When people talk about sustainable mobility, they mostly think of electric cars. But actually, they are only the first step towards a future-proof mobility culture. They’re easy to implement because this innovation doesn’t really need people to change their behaviour. Everyone still got their own car in which to drive around. Everyone also still has to refill its energy in more or less regular intervals at those places where you can do exactly that. No big change there, even if oil industry lobbyists are convincing everyone of the opposite. But what, I hear you ask, are the next steps then? Here’s an overview, showing the three types of innovations.
New cars are what we call product innovations. They may be faster, more comfortable, or more energy-efficient. But it’s basically the same thing.
For a really sustainable and future-proof society, this won’t be enough. A third of the greenhouse gases caused by cars is emitted during their production process, sourcing of raw materials and logistics. Also, even if you have a car that’s powered by batteries or hydrogen, these are only energy containers, which can still be filled by future-negative energy sources such as brown coal or nuclear power. Higher efficiency doesn’t change this.
Also, there’s all the evolving south-east Asian economies. There’s just no room in those cities for every adult to have a car.
So how do we get everyone from where they are in one moment to wherever they want to be in the next? Trains and buses only connect nodes and taxis are expensive. Bikes have been around for ages, but the average human doesn’t want to use them for larger distances. Or they don’t want to arrive at the office soaked by sweat and rain, with a ruined hairstyle.
So, cars are the obvious choice for many people. But most people only use their cars 5 – 10% of the time, which makes them pretty uneconomical. That’s why people invented carsharing. If you haven’t heard of it yet; A company distributes cars over town, you sign up to use and pay them only when you need them. Apart from the carsharing companies, there also are online portals where people can share their own cars.
So, usage innovations take existing products and use them in a new way or context. By means of implementation, these are easiest, because the used products are already there.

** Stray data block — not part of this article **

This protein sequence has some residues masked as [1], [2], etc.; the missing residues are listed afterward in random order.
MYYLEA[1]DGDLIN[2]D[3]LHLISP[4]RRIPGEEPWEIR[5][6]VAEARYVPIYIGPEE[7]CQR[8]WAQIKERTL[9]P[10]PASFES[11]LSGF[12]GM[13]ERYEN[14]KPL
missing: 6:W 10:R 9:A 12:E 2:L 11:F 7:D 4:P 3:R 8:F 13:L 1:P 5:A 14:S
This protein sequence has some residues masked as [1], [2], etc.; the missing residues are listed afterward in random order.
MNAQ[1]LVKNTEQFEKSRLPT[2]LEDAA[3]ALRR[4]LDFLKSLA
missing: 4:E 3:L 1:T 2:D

The problem with carsharing is that most companies want you to bring the cars back to where you took them. So they’re good for daily chores, but less so for travelling, since they can’t drive themselves back.
But making cars drive themselves has shifted from being a matter of science fiction to research and field tests. Recently, Tesla’s Elon Musk announced a feature which enables their cars to change from being a private car to being an autonomous taxi. This way, they’re able to generate income for their owners in the 90 – 95% of the day they don’t need them. Supposedly, this will considerably raise a car’s economic value, while reducing the ratio between citizens and ‘necessary’ cars. In cities where there are no tesla’s, the company plans to install their own fleets.
As an extension of this concept, Elon announced a bus working in a similar way. It won’t have a fixed route but rather be summoned by pushing a button in the app, or a physical one at an actual bus stop, for people without a smartphone.
Autonomous driving is already safer than human driving, but Tesla wants to make it ten times so. Elon Musk estimates a need for 10 billion miles of fleet learning. Right now they have 222 million, growing by 5 million each day.
After reaching tenfold security, this innovation enters the legislation process. Afterwards, market forces are going to summon concurrence, spreading this around the world and driving prices down.
So this combines product innovations (self-steering function for cars, appropriate apps, bus-stop-buttons, special buses, automated charging docks) with usage innovations. This is often the case in system innovations. These are generally the biggest innovations, because they require huge investments of money and time. Like in this case, their implementation often has to cope with legislation. Also, they might raise the most resistance. In this case, I can imagine taxi drivers not being happy slowly having their job changed from actual driving to teaching shortcuts to algorithms.
Like every automation, this reduces the amount of necessary work, which currently translates to inducing existential fear in people, instead of having everyone sleep a bit longer in the mornings. Here would be a bigger system innovation, probably being met by a lot more resistance.
In every case, system innovations take a lot of time. But the achievable transformational depth is a lot greater than with product or usage innovations.
Also published on Medium.